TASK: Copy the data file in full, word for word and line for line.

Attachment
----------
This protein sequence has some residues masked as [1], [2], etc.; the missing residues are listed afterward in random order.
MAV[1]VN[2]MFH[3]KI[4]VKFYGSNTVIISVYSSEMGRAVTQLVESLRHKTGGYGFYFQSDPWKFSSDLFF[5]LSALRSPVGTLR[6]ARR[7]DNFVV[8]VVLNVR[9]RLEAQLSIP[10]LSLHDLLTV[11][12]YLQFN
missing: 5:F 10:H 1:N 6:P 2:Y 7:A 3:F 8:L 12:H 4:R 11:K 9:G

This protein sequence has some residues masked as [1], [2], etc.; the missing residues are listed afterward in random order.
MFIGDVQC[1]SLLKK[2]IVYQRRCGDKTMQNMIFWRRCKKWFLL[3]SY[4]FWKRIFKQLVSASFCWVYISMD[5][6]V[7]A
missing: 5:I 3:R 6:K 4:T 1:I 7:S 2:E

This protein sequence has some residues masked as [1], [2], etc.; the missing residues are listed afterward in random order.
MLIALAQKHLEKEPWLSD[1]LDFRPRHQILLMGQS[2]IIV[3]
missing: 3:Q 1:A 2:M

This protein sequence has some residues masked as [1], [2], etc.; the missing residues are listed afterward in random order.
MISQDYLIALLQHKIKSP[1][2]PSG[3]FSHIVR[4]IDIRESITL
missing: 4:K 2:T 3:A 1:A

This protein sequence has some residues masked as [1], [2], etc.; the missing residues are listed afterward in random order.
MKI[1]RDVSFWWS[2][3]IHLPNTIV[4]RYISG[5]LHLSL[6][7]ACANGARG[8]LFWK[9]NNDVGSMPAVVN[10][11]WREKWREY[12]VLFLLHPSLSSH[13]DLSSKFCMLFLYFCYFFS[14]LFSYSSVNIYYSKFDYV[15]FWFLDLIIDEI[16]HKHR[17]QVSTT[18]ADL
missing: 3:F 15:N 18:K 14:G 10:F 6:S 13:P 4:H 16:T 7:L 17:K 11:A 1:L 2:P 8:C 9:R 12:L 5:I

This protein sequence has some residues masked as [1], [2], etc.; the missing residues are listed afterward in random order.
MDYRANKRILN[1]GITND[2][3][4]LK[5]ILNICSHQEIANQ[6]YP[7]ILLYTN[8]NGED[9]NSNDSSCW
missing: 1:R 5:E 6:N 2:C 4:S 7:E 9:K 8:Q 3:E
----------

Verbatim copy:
This protein sequence has some residues masked as [1], [2], etc.; the missing residues are listed afterward in random order.
MAV[1]VN[2]MFH[3]KI[4]VKFYGSNTVIISVYSSEMGRAVTQLVESLRHKTGGYGFYFQSDPWKFSSDLFF[5]LSALRSPVGTLR[6]ARR[7]DNFVV[8]VVLNVR[9]RLEAQLSIP[10]LSLHDLLTV[11][12]YLQFN
missing: 5:F 10:H 1:N 6:P 2:Y 7:A 3:F 8:L 12:H 4:R 11:K 9:G

This protein sequence has some residues masked as [1], [2], etc.; the missing residues are listed afterward in random order.
MFIGDVQC[1]SLLKK[2]IVYQRRCGDKTMQNMIFWRRCKKWFLL[3]SY[4]FWKRIFKQLVSASFCWVYISMD[5][6]V[7]A
missing: 5:I 3:R 6:K 4:T 1:I 7:S 2:E

This protein sequence has some residues masked as [1], [2], etc.; the missing residues are listed afterward in random order.
MLIALAQKHLEKEPWLSD[1]LDFRPRHQILLMGQS[2]IIV[3]
missing: 3:Q 1:A 2:M

This protein sequence has some residues masked as [1], [2], etc.; the missing residues are listed afterward in random order.
MISQDYLIALLQHKIKSP[1][2]PSG[3]FSHIVR[4]IDIRESITL
missing: 4:K 2:T 3:A 1:A

This protein sequence has some residues masked as [1], [2], etc.; the missing residues are listed afterward in random order.
MKI[1]RDVSFWWS[2][3]IHLPNTIV[4]RYISG[5]LHLSL[6][7]ACANGARG[8]LFWK[9]NNDVGSMPAVVN[10][11]WREKWREY[12]VLFLLHPSLSSH[13]DLSSKFCMLFLYFCYFFS[14]LFSYSSVNIYYSKFDYV[15]FWFLDLIIDEI[16]HKHR[17]QVSTT[18]ADL
missing: 3:F 15:N 18:K 14:G 10:F 6:S 13:P 4:H 16:T 7:L 17:K 11:A 1:L 2:P 8:C 9:R 12:L 5:I

This protein sequence has some residues masked as [1], [2], etc.; the missing residues are listed afterward in random order.
MDYRANKRILN[1]GITND[2][3][4]LK[5]ILNICSHQEIANQ[6]YP[7]ILLYTN[8]NGED[9]NSNDSSCW
missing: 1:R 5:E 6:N 2:C 4:S 7:E 9:K 8:Q 3:E